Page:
While Sinclair's brilliant response was a polite "screw you" to the stranger, she said she was still hurt for body-shamed women who don't have the confidence to stand up for themselves. 

“I want other moms to know it’s OK to wear what you want to wear," Sinclair said. "Scars and stretch marks are just proof you’ve loved someone more than you love yourself.”  

While stretch marks and scars are often the subject of hurtful body-shaming instances, former X-Factor contestant (and mom of two) Stacey Solomon was body shamed by The Sun newspaper for her "sinking" breasts in a paparazzi-style bikini photo.

I LOVE MY BODY @TheSun My boobs are a result of being pregnant & breast feeding & I love them. I Am just as sexy! 👙

A post shared by Stacey Solomon (@staceysolomon) on

Solomon brilliantly clapped back at the newspaper in an Instagram post telling The Sun that boobs that have gone through pregnancy and breast feeding are still sexy, thankyouverymuch.

In addition to shaming moms whose bellies aren't supermodel flat and whose breasts aren't as perky as they once were, apparently our society will also criticize moms who might be hitting the gym "too soon" after giving birth.

Take Hilaria Baldwin, for example. The longtime yoga and fitness authority, who shares three children with husband Alec Baldwin, received online criticism in September when she took to social media to post a video of her workout routine less than two weeks after giving birth.

Some fans weren't thrilled about the video, commenting that Baldwin should "take a few months' break" to spend time with her little one. Shortly after, Baldwin shared a lengthy note via Instagram to hit back at the haters, explaining that (aside from her pregnancy being none of her followers' business) guess what, fitness is her job — and she of all people would know when it's appropriate for her to get back into the swing of things.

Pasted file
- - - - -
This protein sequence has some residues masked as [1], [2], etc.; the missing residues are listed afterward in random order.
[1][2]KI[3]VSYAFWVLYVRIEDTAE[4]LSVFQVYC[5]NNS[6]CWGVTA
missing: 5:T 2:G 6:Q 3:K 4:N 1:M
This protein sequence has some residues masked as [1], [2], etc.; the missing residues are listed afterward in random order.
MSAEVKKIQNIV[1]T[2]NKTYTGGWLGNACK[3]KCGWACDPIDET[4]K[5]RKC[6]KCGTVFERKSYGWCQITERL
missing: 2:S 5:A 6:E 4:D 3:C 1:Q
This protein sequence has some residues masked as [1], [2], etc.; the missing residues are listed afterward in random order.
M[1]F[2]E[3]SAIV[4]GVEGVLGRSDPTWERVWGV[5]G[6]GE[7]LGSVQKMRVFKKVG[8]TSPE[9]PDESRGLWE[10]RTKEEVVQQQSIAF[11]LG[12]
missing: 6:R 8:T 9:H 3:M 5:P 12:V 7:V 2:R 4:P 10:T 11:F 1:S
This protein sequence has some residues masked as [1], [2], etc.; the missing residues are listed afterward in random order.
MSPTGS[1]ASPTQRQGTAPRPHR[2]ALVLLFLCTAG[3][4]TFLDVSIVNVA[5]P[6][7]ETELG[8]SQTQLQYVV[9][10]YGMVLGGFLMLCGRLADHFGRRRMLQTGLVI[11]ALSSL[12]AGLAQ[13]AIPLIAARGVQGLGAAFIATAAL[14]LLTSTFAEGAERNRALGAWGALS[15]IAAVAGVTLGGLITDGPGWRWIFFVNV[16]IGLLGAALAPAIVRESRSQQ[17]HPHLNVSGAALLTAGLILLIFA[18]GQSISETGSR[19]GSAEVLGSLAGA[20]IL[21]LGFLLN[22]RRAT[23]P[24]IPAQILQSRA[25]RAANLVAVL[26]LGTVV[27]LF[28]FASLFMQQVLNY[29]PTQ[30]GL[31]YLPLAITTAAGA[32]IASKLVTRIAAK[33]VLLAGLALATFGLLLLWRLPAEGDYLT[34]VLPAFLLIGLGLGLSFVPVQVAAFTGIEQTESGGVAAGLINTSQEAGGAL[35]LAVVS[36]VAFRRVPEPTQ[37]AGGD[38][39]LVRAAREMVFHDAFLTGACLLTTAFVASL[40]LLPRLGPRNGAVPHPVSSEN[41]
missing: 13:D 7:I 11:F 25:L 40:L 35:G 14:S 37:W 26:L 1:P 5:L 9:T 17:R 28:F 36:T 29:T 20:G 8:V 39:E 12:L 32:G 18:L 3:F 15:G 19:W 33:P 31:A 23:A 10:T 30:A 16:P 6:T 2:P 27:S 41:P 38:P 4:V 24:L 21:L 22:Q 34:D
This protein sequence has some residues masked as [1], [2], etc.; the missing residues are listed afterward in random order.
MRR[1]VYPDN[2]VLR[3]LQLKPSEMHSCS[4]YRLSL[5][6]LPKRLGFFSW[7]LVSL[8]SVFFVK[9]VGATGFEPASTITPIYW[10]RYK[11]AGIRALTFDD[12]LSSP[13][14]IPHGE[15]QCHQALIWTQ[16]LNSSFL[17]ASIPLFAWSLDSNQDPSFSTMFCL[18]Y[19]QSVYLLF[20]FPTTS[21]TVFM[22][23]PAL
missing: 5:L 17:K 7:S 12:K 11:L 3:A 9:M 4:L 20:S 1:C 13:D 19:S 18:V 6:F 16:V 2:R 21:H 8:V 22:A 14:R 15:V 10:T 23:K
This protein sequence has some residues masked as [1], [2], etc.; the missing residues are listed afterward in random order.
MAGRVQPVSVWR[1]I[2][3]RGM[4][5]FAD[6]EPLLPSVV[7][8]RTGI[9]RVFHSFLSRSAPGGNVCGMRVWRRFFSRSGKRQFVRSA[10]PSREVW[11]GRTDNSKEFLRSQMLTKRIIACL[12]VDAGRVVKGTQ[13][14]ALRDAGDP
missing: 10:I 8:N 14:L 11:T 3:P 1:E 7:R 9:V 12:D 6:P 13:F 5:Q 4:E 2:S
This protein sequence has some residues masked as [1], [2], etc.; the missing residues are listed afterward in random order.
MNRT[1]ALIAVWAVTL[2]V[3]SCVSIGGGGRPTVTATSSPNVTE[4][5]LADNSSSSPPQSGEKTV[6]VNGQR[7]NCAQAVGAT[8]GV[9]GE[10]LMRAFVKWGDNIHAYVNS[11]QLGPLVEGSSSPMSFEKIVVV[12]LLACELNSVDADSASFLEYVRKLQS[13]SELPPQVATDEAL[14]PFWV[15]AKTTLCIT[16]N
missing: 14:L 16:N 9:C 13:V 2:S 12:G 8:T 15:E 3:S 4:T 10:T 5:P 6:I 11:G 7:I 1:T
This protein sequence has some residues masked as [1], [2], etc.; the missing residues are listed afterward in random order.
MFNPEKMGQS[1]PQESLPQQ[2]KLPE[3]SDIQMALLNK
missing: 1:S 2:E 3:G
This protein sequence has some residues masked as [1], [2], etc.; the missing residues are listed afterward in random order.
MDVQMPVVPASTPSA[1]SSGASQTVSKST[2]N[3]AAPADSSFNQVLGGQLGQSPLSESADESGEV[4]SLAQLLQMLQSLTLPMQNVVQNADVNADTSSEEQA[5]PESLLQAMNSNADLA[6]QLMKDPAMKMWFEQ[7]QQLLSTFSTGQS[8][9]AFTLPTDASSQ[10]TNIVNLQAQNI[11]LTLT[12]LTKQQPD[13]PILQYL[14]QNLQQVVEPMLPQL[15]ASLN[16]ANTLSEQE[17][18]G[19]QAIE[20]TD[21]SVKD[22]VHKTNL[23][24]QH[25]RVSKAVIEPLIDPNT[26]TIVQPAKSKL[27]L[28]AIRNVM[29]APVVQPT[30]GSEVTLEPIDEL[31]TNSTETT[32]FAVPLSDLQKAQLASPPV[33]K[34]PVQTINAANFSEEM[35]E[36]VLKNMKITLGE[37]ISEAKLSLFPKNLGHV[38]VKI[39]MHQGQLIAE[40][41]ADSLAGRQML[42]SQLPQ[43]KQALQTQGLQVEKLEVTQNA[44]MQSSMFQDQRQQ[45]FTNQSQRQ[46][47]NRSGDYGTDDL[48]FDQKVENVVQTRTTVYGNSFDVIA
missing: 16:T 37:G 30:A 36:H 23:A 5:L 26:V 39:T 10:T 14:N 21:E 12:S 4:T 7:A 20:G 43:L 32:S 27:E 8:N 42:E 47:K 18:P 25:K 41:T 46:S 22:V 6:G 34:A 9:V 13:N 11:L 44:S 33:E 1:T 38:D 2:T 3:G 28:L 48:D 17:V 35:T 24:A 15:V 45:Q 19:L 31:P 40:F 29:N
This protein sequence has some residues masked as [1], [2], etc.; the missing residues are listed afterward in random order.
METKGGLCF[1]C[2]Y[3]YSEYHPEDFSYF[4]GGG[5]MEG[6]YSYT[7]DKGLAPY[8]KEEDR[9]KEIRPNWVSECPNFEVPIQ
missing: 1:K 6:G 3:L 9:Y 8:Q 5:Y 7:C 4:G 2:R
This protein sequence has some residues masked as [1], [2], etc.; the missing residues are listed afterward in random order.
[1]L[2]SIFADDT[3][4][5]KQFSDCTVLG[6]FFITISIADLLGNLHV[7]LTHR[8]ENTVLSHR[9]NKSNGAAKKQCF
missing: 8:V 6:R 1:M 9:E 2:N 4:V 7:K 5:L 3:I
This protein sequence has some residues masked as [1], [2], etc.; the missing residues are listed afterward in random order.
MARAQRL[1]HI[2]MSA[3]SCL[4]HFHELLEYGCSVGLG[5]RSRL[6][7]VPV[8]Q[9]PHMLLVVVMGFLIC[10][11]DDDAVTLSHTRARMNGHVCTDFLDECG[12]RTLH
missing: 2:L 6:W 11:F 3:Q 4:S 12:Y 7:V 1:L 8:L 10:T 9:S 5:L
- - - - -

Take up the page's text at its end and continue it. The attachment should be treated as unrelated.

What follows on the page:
A post shared by Hilaria Thomas Baldwin (@hilariabaldwin) on

The point that these different mommy-shaming situations make is that one way or another, new moms are constantly judged and criticized. When will our society start celebrating new moms instead of pressuring them to conform to a certain body type or lifestyle?

Target-shopping Kelly Howland hit the issue right on the money when she begged for moms to praise each other instead of cut each other down. 

"Instead of leaning into superficial ideals imposed upon us, can we PLEASE start bucking the system and instead start praising each other for being the amazing, life giving, creation birthing vessels that we are?" Howland wrote. "Can we just offer each other adoration of the amazing things that we've accomplished and see our physical changes as marks of phenomenal accomplishment that only our sex has the privilege of experiencing?"

Perhaps one day we'll see a society that celebrates mothers more than it focuses on their postpartum bodies. Until then, we'll be here, waiting.